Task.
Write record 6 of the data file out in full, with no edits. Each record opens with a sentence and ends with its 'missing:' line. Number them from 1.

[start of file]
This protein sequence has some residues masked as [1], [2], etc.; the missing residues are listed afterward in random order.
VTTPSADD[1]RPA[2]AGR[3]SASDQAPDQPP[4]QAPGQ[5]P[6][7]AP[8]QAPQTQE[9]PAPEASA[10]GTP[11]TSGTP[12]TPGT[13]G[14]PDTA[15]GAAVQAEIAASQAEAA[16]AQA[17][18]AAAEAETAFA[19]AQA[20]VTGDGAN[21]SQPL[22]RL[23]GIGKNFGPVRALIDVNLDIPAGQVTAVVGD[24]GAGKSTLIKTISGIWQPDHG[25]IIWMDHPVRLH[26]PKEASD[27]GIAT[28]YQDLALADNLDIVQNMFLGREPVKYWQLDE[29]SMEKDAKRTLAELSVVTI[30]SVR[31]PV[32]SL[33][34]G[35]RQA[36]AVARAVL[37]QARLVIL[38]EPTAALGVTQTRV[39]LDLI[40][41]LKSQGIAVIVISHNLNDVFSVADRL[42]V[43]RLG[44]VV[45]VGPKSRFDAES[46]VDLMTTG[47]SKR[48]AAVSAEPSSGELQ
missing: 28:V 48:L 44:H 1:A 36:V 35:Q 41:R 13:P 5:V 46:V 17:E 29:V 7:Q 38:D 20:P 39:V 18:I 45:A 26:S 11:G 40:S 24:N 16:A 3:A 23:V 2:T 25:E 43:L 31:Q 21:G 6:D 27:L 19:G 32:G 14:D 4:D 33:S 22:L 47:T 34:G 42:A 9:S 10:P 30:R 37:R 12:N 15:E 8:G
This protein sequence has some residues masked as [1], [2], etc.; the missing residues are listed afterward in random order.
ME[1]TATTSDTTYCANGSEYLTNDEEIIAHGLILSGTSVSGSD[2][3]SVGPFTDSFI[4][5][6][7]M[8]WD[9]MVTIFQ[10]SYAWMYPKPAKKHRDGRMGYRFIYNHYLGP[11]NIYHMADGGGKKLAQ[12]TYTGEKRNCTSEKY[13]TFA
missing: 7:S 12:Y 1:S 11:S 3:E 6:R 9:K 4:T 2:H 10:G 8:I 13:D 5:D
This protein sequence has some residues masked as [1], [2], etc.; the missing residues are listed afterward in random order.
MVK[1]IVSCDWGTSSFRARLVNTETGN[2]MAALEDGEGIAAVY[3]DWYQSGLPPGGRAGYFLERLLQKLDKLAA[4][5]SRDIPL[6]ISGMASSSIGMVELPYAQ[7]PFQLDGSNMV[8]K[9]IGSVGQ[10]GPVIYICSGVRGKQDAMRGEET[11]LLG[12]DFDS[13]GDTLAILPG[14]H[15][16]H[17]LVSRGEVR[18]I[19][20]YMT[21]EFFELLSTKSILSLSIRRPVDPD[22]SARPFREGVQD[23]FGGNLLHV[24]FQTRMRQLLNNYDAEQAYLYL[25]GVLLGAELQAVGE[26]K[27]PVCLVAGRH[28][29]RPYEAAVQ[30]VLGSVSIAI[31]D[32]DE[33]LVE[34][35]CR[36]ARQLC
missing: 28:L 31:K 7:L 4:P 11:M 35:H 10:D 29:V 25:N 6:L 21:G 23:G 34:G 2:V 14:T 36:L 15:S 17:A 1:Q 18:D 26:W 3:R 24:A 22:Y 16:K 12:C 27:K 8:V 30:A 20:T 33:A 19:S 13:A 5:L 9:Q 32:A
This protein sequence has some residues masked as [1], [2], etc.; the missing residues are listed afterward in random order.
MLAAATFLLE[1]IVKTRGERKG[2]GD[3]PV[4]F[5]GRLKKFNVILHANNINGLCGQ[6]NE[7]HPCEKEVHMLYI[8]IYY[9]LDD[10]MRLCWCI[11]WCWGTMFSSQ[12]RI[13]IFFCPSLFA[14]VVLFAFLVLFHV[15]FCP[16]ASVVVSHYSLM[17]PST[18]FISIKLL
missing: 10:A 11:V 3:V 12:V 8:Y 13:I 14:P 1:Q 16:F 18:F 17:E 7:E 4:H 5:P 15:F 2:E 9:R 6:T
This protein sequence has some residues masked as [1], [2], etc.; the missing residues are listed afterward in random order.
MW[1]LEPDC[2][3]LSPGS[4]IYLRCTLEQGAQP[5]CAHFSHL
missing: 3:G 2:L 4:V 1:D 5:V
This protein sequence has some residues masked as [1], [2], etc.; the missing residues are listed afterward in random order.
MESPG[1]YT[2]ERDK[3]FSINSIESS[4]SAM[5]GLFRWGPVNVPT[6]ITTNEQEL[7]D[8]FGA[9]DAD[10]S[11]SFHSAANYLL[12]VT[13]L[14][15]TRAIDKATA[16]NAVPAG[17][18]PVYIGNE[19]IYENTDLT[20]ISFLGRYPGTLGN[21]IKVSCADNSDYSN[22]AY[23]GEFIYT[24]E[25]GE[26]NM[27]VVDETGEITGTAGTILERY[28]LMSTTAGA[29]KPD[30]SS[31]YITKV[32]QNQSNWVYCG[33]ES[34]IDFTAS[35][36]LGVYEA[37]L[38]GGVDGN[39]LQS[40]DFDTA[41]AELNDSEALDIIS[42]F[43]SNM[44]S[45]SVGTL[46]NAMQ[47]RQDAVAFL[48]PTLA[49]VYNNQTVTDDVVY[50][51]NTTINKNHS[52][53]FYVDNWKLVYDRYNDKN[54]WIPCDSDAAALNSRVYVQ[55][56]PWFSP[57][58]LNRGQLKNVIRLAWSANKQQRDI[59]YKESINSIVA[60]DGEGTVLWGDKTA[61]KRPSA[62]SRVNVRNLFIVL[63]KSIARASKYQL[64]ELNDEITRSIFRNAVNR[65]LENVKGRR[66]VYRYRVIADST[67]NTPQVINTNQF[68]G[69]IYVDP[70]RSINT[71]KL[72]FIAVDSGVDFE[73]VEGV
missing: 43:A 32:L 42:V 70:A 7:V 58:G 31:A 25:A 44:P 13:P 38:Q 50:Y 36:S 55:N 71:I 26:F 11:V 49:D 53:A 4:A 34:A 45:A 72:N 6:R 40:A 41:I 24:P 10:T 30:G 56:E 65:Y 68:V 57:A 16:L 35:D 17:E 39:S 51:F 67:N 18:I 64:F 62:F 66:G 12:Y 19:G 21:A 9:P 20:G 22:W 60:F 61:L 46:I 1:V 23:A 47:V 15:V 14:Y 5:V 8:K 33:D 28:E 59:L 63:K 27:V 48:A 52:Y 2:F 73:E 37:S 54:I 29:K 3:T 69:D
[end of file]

This protein sequence has some residues masked as [1], [2], etc.; the missing residues are listed afterward in random order.
MESPG[1]YT[2]ERDK[3]FSINSIESS[4]SAM[5]GLFRWGPVNVPT[6]ITTNEQEL[7]D[8]FGA[9]DAD[10]S[11]SFHSAANYLL[12]VT[13]L[14][15]TRAIDKATA[16]NAVPAG[17][18]PVYIGNE[19]IYENTDLT[20]ISFLGRYPGTLGN[21]IKVSCADNSDYSN[22]AY[23]GEFIYT[24]E[25]GE[26]NM[27]VVDETGEITGTAGTILERY[28]LMSTTAGA[29]KPD[30]SS[31]YITKV[32]QNQSNWVYCG[33]ES[34]IDFTAS[35][36]LGVYEA[37]L[38]GGVDGN[39]LQS[40]DFDTA[41]AELNDSEALDIIS[42]F[43]SNM[44]S[45]SVGTL[46]NAMQ[47]RQDAVAFL[48]PTLA[49]VYNNQTVTDDVVY[50][51]NTTINKNHS[52][53]FYVDNWKLVYDRYNDKN[54]WIPCDSDAAALNSRVYVQ[55][56]PWFSP[57][58]LNRGQLKNVIRLAWSANKQQRDI[59]YKESINSIVA[60]DGEGTVLWGDKTA[61]KRPSA[62]SRVNVRNLFIVL[63]KSIARASKYQL[64]ELNDEITRSIFRNAVNR[65]LENVKGRR[66]VYRYRVIADST[67]NTPQVINTNQF[68]G[69]IYVDP[70]RSINT[71]KL[72]FIAVDSGVDFE[73]VEGV
missing: 43:A 32:L 42:V 70:A 7:V 58:G 31:A 25:A 44:P 13:P 38:Q 50:Y 36:S 55:N 71:I 26:F 11:V 49:D 53:A 4:A 34:A 45:A 72:N 6:R 40:A 41:I 24:P 10:T 30:G 56:E 65:Y 68:V 57:A 16:L 35:D 17:E 39:S 51:F 67:N 18:I 64:F 62:F 66:G 12:Y 19:G 21:A 9:P 20:G 22:W 60:F 61:L 46:I 1:V 23:A 47:V 15:V 14:Y 5:V 8:K 33:D 28:E 59:L 63:K 27:V 48:A 52:Y 2:F 73:E 37:S 54:I 29:K 3:T 69:D